Tuesday, January 7, 2014

Wild Rice

We were glad to receive wild rice as a Christmas gift from family in Minnesota again this year.  The recent cold spell had us craving some wild rice soup.

Where wild rice (Zizania aquatica) is found in the United States
Wild rice is an annual aquatic grass that produces seed that matures in August and September with the ripe seed dropping into the sediment, unless harvested by humans or wildlife. Seeds on a single stalk reach maturity over a 10-14 day period, with the highest seeds maturing first.  Wild Rice, Minnesota's State Grain, is regulated and must be harvested in the traditional indian way.  One must first purchase a license, then harvest wild rice during state regulated seasons. The rice must be harvested from a canoe, utilizing only a pole for power and two rice beater sticks as flails to knock the mature seeds into the bottom of the boat.  Wild Rice is harvested green, and placed in long narrow rows about 10 inches in depth in a curing yard. While the wild rice is in the curing rows, the chlorophyll dissipates from the plant. To prevent damage to the seed, the process involves turning constantly, and adding water to closely approximate its natural watery repository. From the curing yard the browned rice kernal with its seed hull intact goes to the parchers where the moisture is dried out. During this process, the starches gelatinize and the characteristic roasted nutty flavor is developed. From the parchers, the rice is hulled, removing the fibrous hull, exposing only the shiny black wild rice seed. The wild rice is then graded to as many as 49 grades and transported immediately to a storage facility.

In the 80s when we first moved to the Midwest from California, this wild rice soup became a favorite soup during the long cold winters.  Byerly's upscale grocery stores became a source of ingredients we'd been able to locate more easily in California stores.  Byerly's restaurant served this creamy soup, but also offered the recipe so we were able to make it at home as well. 

Byerly's Wild Rice Soup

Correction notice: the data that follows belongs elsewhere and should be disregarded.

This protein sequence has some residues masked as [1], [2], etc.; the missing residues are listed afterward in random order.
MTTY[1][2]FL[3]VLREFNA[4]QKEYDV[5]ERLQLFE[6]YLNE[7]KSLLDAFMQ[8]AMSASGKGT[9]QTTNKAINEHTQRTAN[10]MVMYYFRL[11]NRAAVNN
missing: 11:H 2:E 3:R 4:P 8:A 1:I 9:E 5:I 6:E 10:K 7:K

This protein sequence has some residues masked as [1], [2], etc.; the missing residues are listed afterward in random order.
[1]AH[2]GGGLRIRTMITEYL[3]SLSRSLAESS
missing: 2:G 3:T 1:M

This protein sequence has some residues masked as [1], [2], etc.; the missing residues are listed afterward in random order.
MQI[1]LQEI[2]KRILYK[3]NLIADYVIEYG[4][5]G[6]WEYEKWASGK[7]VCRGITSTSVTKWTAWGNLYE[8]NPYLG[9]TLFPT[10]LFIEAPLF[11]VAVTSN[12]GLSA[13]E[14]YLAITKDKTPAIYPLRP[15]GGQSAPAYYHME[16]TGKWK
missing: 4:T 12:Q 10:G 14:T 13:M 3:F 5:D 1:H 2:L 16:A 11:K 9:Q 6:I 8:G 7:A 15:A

6    T. margarine or butter
1    T. minced onion
1/2 c. flour
3    c. chicken broth
2    c. cooked wild rice (1/2 c. uncooked wild rice=1 1/2 to 2 c. cooked)
1/2 c. finely grated carrots
1/3 c. minced ham
3    c. chopped slivered almonds
1/2 t. salt
1    c. half and half
2    T dry sherry (optional)
         fresh parsley or chives, snipped

In large saucepan, melt margarine; saute onion until tender.  Blend in flour; gradually add broth.  Cook, stirring constantly, until mixture comes to a boil; boil and stir 1 minute.  Stir in rice, carrots, ham, almonds and salt; simmer about 5 minutes.  Blend in half and half and sherry; heat to serving temperature. Garnish with snipped parsley or chives.

Wuollet Bakery in Wayzata offered some wonderful cakes we purchased for special family occasions such as adult's birthdays.  We discovered their wild rice bread was a special treat too!  Since the husband took up baking, we've been enjoying wild rice bread once again.

Wild Rice Bread

1/4   c.     wild rice, raw
2      c.     water
1      pkg. dry yeast
1/3   c.     warm water
2      c.     milk, scalded
2      T.    butter, melted
1/2    c.    honey
2       t.     salt
1/2    c.    rolled oats, uncooked
1/2    c.    rye flour
1 1/2 c.    whole-wheat flour
1/2    c.    bran
3 1/2 c.    unbleached flour, plus 1 cup, as needed
1              egg, beaten
1       T.   water
1/4    c.    hulled sunflower seeds

Bring water to a boil in a small saucepan. Add rice to boiling water and cover. Cook over very low heat until water is absorbed and rice is tender. Cool.
Preheat oven to 375 degrees F.
Stir yeast into 1/3 cup warm water and let stand 5 minutes. Stir together milk, butter, honey, salt and oats. Add cooled wild rice to milk mixture.
Stir together rye flour, whole-wheat flour, bran and 3 1/2 cups of the unbleached flour, using a wooden spoon. Stir in milk and yeast mixture until soft dough forms. Add more of the unbleached flour as needed.
Turn the dough out onto a floured board and knead until soft and elastic, about 10 minutes. Place dough in greased bowl and turn so that the top is greased. Let rise 2 hours. Punch dough and shape into two loaves. Place in 2 greased 9 1/2 by 5 1/2-inch pans. Let rise again, about 1 hour. Bake for 45 minutes. During last 15 minutes of baking, brush loaves with 1 beaten egg mixed with 1 tablespoon of water and sprinkle with sunflower seeds.

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